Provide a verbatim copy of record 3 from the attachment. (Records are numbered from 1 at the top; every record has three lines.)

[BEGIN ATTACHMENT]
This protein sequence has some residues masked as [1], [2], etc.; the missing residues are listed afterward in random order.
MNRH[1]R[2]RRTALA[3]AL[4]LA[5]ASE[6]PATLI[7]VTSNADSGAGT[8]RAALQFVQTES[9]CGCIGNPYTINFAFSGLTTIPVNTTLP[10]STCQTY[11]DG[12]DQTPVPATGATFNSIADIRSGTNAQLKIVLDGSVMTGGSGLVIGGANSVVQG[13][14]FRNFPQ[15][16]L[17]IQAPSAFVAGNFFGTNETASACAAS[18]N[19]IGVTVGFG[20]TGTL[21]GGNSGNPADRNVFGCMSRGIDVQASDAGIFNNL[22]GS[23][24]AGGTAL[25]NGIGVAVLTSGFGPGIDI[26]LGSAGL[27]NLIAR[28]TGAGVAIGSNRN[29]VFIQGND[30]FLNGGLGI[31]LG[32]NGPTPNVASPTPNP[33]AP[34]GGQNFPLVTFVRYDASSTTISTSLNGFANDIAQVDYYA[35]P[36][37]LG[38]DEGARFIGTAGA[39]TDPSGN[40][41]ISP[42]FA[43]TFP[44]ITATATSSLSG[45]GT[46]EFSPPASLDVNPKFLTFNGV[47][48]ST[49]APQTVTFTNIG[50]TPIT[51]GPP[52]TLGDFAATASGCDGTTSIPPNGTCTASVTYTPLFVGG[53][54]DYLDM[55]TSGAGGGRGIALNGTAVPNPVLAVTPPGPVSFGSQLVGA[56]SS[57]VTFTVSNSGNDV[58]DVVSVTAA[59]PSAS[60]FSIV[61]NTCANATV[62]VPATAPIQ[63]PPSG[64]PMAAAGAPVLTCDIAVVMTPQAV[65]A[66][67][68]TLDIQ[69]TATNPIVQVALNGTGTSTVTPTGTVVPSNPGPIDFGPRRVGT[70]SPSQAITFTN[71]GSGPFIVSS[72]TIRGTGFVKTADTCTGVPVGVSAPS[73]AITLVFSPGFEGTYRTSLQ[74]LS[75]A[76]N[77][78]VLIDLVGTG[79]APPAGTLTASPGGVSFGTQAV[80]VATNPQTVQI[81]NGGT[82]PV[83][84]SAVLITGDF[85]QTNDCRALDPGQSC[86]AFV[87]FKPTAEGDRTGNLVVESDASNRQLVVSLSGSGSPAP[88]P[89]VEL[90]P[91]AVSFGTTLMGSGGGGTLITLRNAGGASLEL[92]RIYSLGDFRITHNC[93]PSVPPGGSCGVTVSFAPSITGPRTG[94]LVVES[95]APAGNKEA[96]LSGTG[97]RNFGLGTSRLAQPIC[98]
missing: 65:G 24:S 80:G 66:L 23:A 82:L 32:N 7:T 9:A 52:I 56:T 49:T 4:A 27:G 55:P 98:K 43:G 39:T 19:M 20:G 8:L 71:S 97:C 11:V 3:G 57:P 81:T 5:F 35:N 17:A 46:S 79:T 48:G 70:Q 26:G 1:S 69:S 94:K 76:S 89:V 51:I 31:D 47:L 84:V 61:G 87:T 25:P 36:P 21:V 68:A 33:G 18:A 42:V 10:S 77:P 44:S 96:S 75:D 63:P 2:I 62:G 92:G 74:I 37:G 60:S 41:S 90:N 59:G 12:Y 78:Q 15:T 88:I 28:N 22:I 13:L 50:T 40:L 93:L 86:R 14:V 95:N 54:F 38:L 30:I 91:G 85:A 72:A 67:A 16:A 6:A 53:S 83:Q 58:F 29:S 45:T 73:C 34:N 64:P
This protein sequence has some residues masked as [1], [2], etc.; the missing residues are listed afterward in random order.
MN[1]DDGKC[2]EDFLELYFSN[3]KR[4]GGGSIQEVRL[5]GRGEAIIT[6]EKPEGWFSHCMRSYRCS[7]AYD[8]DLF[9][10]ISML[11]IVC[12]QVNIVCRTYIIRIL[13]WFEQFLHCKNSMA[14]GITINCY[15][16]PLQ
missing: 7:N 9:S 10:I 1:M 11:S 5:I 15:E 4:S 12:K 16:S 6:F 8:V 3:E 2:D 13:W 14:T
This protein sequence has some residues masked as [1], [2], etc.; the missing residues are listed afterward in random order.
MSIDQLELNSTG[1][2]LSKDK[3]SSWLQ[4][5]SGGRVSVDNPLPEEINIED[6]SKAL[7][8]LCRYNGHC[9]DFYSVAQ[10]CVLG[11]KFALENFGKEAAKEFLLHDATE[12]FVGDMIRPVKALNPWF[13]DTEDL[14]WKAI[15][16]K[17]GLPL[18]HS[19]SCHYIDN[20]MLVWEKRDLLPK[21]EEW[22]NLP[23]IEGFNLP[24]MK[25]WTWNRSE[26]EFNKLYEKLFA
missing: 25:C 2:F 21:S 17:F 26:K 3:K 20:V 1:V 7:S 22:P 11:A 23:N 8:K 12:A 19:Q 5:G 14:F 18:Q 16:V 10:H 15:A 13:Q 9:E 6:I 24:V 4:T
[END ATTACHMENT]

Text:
This protein sequence has some residues masked as [1], [2], etc.; the missing residues are listed afterward in random order.
MSIDQLELNSTG[1][2]LSKDK[3]SSWLQ[4][5]SGGRVSVDNPLPEEINIED[6]SKAL[7][8]LCRYNGHC[9]DFYSVAQ[10]CVLG[11]KFALENFGKEAAKEFLLHDATE[12]FVGDMIRPVKALNPWF[13]DTEDL[14]WKAI[15][16]K[17]GLPL[18]HS[19]SCHYIDN[20]MLVWEKRDLLPK[21]EEW[22]NLP[23]IEGFNLP[24]MK[25]WTWNRSE[26]EFNKLYEKLFA
missing: 25:C 2:F 21:S 17:F 26:K 3:K 20:V 1:V 7:S 22:P 11:A 23:N 8:K 12:A 19:Q 5:G 14:F 18:Q 16:V 10:H 15:A 13:Q 9:E 6:I 24:V 4:T